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Lawmakers: End Food Safety Oversight Mess

The Food and Drug Administration bears the brunt of food safety oversight, a mission called into question in the wake of a massive recall of peanut products. But at least 15 government agencies have a hand in making sure food is safe under at least 30 different laws, some of which date back to the early 1900s.

"There is no one person, no individual today who is responsible for food safety," said Rep. Rosa DeLauro, D-Conn. "We have an immediate crisis which requires a real restructuring."

DeLauro and Sen. Dick Durbin, D-Ill., have been proposing an overhaul of the nation's food safety structure for more than a decade. There might now be the political will to do something following the outbreak of salmonella traced to peanuts blamed for sickening 600 people and killing at least nine others.

A bill sponsored by DeLauro would divide the FDA into two, separating the agency's drug oversight from its food safety duties.

"We have a crisis at the moment. Let's try to address that," DeLauro said.

Agriculture Secretary Tom Vilsack has gone even further, suggesting that all the government agencies responsible for food safety (including those that are part of the Agriculture Department) should be combined into one. It's a major break from his predecessors.

"You can't have two systems and be able to reassure people you've got the job covered," Vilsack said.

Such a radical overhaul would be difficult. Many in the food industry have long opposed any changes, fearing increased oversight could cut into their profits. Their allies in Congress have resisted new laws.

But resistance appears to be softening, the result of high-profile outbreaks of food-borne illnesses from domestic and foreign food sources.

Industry is open to change, said Scott Faber, a top lobbyist for the Grocery Manufacturers Association, which represents large food and beverage companies.

"The food industry recognizes that we need to give FDA new powers and new resources to address new challenges," Faber said.

Businesses are concerned about reorganizing the entire system. The priority should be strengthening the current agencies before rearranging them, he said.

The old system is an overlapping patchwork of inspections. Both the Agriculture Department and the FDA inspect shipments of imported food at 18 U.S. ports of entry. Sometimes, the FDA stores products at Agriculture Department warehouses, where they wait to be inspected by the FDA because agriculture employees aren't allowed to inspect them.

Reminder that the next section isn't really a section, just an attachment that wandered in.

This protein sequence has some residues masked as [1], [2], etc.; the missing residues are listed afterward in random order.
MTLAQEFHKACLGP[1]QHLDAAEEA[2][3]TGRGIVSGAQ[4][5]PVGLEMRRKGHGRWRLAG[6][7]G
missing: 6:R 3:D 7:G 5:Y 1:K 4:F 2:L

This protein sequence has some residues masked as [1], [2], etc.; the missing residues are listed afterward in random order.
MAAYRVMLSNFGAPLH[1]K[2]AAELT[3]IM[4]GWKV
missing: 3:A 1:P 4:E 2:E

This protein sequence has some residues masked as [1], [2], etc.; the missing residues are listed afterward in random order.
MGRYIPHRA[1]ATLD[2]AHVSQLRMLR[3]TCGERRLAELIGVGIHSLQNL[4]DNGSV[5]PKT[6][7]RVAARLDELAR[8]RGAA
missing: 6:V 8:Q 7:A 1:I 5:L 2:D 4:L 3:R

The two agencies also differ on how frequently they inspect businesses. Meat inspectors visit processing facilities daily in most cases, while FDA inspects much less frequently.

Most manufacturers of prepackaged, open-faced meat sandwiches, for example, are inspected daily by the Agriculture Department. But add a second piece of bread to make it a traditional sandwich and the FDA takes over. That means inspections probably happen once every five years, according to a study by the Government Accountability Office.

The GAO, the investigative arm of Congress, recommended two years ago that Congress re-examine the system. It said 76 million people are sickened by food-borne illness each year, and 5,000 die.

But few changes have been made. And despite the salmonella outbreak, even the lawmakers urging changes say a streamlined new agency is unlikely any time soon.

A flurry of food safety bills have been introduced in Congress. Many would strengthen FDA's oversight rather than creating a single lead agency.

The departments/agencies responsible for food safety:

Department of Agriculture (USDA) - Eight agencies within the department are separately responsible for such matters as the safety of domestic and imported meat, poultry and processed egg products; conducting food safety research; establishing quality standards; providing economic analysis; providing statistical data, including agricultural chemical usage data; and protecting the health and value of agricultural resources.
Food and Drug Administration (FDA) - Responsible for safety of all domestic and imported food products except meat, poultry and processed egg products.

Alcohol and Tobacco Tax and Trade Bureau - Enforces laws covering the production, use and distribution of alcoholic beverages.

Centers for Disease Control and Prevention (CDC) - Protecting public health, including food-borne illness surveillance.

Environmental Protection Agency (EPA) - Regulates the use of pesticides and maximum allowable residue levels in food commodities and animal feed.

Federal Trade Commission - Prohibits false advertisements for food.

National Marine Fisheries Service (NMFS) - Conducts voluntary, fee-for-service inspections of seafood safety and quality.

Department of Homeland Security (DHS) - Responsible for coordinating agencies' food security activities.

For more info:

  • Food-Borne Illness FAQ (CDC)
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